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1978: Transatlantic balloonists in trouble
Two British balloonists battling to be the first to cross the Atlantic are in difficulties half way across the ocean.

Don Cameron, 39, and Major Christopher Davey, 34, were 1,000 miles west of the UK when they reported a helium gas leak in their bright yellow 90 ft (27.4m) tall balloon.

They say they are "limping along" and are not in immediate danger but the RAF control centre at Bracknell in Berkshire is on standby for a rescue.

A spokesman for the centre said: "they are in trouble but they are going on."

RAF Nimrod aircraft have been following the pair on their transatlantic journey to provide assistance and weather reports.

The balloonists are maintaining a height of 7,000 feet (over 2,000m) and speed of 30 knots (55.5 km/h)

They took off yesterday from St John's in Newfoundland in the 13th attempt in recent years to cross the Atlantic by balloon.

They hope to land safely in Cornwall or Brittany in France in the next couple of days.

The balloon and 14 ft (4.27m) gondola - designed to be a floating survival capsule - cost 150,000.

Ballooning through time

The first model of a hot-air balloon flew in 1782 and was made of paper-lined cloth by Joseph and Etienne Montgolfier in France.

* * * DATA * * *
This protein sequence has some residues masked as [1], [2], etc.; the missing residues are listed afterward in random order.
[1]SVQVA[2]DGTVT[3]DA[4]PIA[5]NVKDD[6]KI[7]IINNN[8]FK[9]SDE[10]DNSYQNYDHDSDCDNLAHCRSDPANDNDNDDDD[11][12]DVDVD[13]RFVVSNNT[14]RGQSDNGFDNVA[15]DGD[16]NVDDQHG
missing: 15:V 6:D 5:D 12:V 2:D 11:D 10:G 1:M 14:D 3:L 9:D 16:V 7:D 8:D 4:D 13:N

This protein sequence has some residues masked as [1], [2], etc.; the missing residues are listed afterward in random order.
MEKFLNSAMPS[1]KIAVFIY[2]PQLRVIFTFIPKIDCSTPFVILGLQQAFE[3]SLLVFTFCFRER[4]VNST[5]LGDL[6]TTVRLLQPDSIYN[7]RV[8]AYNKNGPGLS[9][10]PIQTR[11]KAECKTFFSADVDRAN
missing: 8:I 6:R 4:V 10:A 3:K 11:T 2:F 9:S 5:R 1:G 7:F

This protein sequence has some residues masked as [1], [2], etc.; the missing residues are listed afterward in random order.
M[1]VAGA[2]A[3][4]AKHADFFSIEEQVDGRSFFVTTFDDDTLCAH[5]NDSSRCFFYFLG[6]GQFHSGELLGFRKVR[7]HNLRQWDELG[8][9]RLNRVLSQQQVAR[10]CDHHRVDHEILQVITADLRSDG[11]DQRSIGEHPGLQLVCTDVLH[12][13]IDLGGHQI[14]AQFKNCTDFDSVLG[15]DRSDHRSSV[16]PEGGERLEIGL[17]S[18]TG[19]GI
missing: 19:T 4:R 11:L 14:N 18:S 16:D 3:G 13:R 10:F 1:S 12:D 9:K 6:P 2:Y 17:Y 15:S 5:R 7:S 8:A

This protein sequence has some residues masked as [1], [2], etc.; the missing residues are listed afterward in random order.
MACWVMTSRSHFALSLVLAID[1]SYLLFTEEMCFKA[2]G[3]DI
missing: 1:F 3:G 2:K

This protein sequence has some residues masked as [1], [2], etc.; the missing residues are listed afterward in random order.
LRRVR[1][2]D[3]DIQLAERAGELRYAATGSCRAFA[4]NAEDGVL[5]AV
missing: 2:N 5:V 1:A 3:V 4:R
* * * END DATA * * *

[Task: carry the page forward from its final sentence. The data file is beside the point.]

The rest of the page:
A duck and a sheep were the first balloon passengers, but the first manned flight was made by Pilatre de Rozier in France in 1783.

But two Britons achieved the first non-stop trans-Atlantic flight in 1919 in a Vickers Vimy aircraft.

Pilot John Alcock and navigator Arthur Witton Brown claimed a 10,000 prize from the Daily Mail for their achievement.

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Photograph of Christopher Davey (left) and Don Cameron
Don Cameron (right) holds the world endurance record for travelling by balloon


In Context
Mr Cameron and Major Davey were within 350 miles of land and ready to touch down in Cornwall a day later.

But the next day a massive storm ripped an eight-foot-long (2.4m) gash in the balloon.

The balloonists jettisoned enough ballast to bring them within 110 miles of land - near Brest - before the balloon collapsed into the sea.

The men were picked up by a trawler and taken back to the UK.

Later in the year the first transatlantic balloon flight was made by Maxie Anderson, Ben Abruzzo and Larry Newman, from Maine in the US to Miserey in France.

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